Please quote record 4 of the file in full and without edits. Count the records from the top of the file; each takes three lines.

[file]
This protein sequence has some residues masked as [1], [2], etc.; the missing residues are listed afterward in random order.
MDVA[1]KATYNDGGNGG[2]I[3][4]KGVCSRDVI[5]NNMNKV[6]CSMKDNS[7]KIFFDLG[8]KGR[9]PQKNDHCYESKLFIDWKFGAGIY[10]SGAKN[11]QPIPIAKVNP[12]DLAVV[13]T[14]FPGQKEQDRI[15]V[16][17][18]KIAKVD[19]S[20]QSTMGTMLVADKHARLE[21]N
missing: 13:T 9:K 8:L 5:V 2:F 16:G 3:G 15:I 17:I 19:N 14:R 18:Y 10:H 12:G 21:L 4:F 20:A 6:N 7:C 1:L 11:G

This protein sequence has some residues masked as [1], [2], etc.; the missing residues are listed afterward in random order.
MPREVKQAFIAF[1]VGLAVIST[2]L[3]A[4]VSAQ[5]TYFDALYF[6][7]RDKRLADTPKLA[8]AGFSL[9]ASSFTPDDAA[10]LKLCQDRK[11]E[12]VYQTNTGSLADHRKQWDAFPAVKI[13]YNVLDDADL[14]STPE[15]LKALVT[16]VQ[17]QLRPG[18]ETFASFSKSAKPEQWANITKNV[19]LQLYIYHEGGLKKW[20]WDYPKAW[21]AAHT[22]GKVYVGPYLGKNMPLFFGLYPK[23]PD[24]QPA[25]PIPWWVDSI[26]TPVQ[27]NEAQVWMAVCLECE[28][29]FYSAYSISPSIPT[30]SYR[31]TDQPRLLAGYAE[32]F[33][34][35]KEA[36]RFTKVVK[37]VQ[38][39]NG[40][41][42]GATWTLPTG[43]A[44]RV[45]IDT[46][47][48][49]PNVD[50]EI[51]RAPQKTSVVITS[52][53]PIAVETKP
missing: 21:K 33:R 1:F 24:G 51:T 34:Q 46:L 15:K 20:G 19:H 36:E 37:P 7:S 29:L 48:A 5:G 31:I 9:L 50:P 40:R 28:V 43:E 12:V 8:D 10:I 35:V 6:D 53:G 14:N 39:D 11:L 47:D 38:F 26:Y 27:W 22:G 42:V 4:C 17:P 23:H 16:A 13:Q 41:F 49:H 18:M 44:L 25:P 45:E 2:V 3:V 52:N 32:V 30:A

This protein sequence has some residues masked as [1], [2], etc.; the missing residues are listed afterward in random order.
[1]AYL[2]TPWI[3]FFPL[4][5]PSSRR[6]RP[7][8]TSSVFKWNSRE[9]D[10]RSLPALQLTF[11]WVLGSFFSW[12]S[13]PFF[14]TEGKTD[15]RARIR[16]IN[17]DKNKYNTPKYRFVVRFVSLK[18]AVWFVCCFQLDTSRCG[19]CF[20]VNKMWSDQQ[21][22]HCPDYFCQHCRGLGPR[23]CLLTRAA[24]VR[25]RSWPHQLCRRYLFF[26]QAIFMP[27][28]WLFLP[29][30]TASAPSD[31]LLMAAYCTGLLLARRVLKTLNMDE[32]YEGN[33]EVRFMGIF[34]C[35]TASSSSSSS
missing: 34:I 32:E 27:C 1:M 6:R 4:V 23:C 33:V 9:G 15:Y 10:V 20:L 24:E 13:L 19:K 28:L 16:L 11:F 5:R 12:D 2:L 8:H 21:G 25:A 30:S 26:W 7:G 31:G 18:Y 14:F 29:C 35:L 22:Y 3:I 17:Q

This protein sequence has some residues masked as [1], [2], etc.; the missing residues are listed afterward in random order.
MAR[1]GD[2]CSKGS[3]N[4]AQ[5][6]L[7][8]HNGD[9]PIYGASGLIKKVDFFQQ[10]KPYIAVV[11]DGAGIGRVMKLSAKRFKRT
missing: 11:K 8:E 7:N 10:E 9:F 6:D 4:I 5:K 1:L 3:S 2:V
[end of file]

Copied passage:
This protein sequence has some residues masked as [1], [2], etc.; the missing residues are listed afterward in random order.
MAR[1]GD[2]CSKGS[3]N[4]AQ[5][6]L[7][8]HNGD[9]PIYGASGLIKKVDFFQQ[10]KPYIAVV[11]DGAGIGRVMKLSAKRFKRT
missing: 11:K 8:E 7:N 10:E 9:F 6:D 4:I 5:K 1:L 3:S 2:V